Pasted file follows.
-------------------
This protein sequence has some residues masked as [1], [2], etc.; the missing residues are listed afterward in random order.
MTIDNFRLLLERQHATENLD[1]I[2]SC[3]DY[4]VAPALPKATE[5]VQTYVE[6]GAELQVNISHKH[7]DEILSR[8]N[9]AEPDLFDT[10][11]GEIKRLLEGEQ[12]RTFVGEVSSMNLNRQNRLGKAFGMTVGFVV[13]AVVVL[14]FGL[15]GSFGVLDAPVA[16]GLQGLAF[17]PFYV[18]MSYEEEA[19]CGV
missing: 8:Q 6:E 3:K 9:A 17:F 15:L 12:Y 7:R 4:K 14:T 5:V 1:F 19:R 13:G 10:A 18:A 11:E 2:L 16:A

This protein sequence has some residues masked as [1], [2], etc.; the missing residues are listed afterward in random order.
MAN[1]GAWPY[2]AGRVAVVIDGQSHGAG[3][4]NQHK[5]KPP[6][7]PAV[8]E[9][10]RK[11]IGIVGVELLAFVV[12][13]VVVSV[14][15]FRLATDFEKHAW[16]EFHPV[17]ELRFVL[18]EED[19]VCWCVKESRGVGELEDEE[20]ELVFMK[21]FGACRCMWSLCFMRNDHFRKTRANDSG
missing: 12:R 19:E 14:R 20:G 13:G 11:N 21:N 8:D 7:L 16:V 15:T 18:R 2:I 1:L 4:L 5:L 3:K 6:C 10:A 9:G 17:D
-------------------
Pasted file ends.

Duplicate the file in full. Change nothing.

This protein sequence has some residues masked as [1], [2], etc.; the missing residues are listed afterward in random order.
MTIDNFRLLLERQHATENLD[1]I[2]SC[3]DY[4]VAPALPKATE[5]VQTYVE[6]GAELQVNISHKH[7]DEILSR[8]N[9]AEPDLFDT[10][11]GEIKRLLEGEQ[12]RTFVGEVSSMNLNRQNRLGKAFGMTVGFVV[13]AVVVL[14]FGL[15]GSFGVLDAPVA[16]GLQGLAF[17]PFYV[18]MSYEEEA[19]CGV
missing: 8:Q 6:E 3:K 9:A 17:F 15:L 12:Y 7:R 4:K 14:T 5:V 1:F 19:R 13:G 10:A 18:A 11:E 2:L 16:A

This protein sequence has some residues masked as [1], [2], etc.; the missing residues are listed afterward in random order.
MAN[1]GAWPY[2]AGRVAVVIDGQSHGAG[3][4]NQHK[5]KPP[6][7]PAV[8]E[9][10]RK[11]IGIVGVELLAFVV[12][13]VVVSV[14][15]FRLATDFEKHAW[16]EFHPV[17]ELRFVL[18]EED[19]VCWCVKESRGVGELEDEE[20]ELVFMK[21]FGACRCMWSLCFMRNDHFRKTRANDSG
missing: 12:R 19:E 14:R 20:G 13:G 11:N 21:N 8:D 7:L 16:V 15:T 18:R 2:I 1:L 4:L 5:L 3:K 6:C 10:A 9:G 17:D